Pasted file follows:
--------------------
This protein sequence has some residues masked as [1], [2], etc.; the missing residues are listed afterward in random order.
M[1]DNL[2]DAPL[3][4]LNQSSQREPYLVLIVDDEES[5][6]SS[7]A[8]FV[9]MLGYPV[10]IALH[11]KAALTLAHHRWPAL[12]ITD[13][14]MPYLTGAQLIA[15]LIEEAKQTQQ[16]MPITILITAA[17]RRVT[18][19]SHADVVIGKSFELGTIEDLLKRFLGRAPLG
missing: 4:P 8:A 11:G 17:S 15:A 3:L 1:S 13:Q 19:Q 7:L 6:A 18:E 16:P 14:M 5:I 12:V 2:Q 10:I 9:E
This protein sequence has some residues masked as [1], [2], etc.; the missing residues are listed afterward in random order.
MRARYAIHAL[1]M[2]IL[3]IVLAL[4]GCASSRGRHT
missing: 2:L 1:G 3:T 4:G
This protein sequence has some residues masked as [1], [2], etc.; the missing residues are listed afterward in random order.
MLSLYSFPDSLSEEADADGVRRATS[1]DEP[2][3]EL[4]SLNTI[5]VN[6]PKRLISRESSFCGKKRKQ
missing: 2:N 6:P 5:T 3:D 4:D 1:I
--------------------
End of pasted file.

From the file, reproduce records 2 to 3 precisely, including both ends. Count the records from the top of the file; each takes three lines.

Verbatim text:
This protein sequence has some residues masked as [1], [2], etc.; the missing residues are listed afterward in random order.
MRARYAIHAL[1]M[2]IL[3]IVLAL[4]GCASSRGRHT
missing: 2:L 1:G 3:T 4:G
This protein sequence has some residues masked as [1], [2], etc.; the missing residues are listed afterward in random order.
MLSLYSFPDSLSEEADADGVRRATS[1]DEP[2][3]EL[4]SLNTI[5]VN[6]PKRLISRESSFCGKKRKQ
missing: 2:N 6:P 5:T 3:D 4:D 1:I